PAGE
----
In a changing attitude, voters in California, Nevada and Massachusetts have endorsed the recreational use of marijuana in state-wide polls. The votes, which took place alongside the presidential election, legalise the growth and consumption of cannabis for those over the age of 21.
Leading up to the election, recreational marijuana use was legal in four states: Alaska, Colorado, Oregon and Washington, along with Washington, D.C.
Results in Maine are not yet know, while Arizona rejected legalising recreational use, reports BBC. Meanwhile, people in Florida and North Dakota legalised medicinal use of the plant.
California was by far the largest of five states with ballot measures seeking to legalise the use of marijuana for the sheer pleasure of its intoxicating effects, and approval there would extend legalisation to the entire U.S. Pacific Coast. Approval in the state alone, home to 39 million people, would put nearly a fifth of all Americans in states where recreational marijuana is legal, according to U.S. Census figures.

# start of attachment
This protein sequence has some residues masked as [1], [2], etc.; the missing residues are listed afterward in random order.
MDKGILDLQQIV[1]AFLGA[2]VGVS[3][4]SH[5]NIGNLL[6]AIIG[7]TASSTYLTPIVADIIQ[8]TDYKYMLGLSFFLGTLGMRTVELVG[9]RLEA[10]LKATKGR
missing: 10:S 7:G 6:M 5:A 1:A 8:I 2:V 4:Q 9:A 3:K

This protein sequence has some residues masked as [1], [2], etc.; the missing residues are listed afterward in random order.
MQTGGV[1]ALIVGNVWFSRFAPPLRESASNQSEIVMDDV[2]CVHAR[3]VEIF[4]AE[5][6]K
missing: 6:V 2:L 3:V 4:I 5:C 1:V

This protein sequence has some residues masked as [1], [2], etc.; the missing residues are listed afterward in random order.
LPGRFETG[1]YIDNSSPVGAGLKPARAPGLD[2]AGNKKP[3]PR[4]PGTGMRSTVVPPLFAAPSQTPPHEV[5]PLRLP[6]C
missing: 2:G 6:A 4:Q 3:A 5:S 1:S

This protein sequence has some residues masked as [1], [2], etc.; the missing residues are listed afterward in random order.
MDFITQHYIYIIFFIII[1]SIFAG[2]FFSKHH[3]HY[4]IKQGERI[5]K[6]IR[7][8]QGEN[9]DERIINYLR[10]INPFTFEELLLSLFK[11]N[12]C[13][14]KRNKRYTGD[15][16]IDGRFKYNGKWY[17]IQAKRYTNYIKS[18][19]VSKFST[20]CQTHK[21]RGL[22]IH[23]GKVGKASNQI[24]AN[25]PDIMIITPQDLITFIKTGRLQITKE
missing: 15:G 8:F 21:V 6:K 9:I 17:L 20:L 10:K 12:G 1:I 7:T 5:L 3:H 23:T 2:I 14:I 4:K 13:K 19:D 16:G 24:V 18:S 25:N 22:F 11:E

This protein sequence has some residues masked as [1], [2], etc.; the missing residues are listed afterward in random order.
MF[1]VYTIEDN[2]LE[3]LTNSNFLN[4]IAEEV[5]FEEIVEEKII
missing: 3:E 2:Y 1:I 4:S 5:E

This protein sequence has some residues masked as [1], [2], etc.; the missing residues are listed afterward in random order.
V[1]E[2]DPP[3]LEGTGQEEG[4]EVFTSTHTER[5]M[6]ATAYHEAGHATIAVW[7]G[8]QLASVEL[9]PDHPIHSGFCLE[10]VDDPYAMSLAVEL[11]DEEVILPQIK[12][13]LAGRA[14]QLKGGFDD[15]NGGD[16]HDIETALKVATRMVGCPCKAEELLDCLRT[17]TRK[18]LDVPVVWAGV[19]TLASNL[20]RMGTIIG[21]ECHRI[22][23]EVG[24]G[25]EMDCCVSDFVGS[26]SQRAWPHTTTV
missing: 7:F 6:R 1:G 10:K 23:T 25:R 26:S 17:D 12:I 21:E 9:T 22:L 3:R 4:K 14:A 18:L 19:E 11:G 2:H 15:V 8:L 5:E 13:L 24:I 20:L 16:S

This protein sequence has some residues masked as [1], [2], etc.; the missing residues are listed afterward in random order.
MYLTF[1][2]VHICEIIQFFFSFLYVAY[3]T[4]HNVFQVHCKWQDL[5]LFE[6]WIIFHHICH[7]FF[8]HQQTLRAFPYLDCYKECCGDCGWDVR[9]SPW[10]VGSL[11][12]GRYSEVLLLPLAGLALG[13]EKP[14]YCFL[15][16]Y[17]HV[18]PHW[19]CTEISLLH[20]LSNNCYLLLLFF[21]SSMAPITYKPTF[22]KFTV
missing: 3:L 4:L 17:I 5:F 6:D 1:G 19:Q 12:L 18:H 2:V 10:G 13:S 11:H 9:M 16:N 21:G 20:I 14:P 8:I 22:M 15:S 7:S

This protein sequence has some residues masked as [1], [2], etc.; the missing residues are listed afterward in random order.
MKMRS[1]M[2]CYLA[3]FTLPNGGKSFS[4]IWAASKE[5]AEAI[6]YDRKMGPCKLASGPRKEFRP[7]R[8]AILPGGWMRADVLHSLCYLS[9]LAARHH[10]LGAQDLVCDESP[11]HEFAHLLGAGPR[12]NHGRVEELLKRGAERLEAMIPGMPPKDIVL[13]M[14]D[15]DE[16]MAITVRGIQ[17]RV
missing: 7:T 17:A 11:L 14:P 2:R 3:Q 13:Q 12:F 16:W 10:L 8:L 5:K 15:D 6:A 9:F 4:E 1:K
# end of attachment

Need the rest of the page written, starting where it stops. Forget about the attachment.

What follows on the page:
Legal marijuana is among the fastest growing industries in America, with some analysts suggesting that sales could reach $22 bn by 2020.
Opponents, however, had said the proposition opened the way for promotion of the drug on shows watched by young people, exhibiting ‘reckless disregard for child health and safety’.
Tuesday’s victories could encourage other states and congress to pursue similar reforms, said Mason Tvert, director of communications for the Marijuana Policy Project. “It emboldens legislators to take on the issue and treat it more seriously.”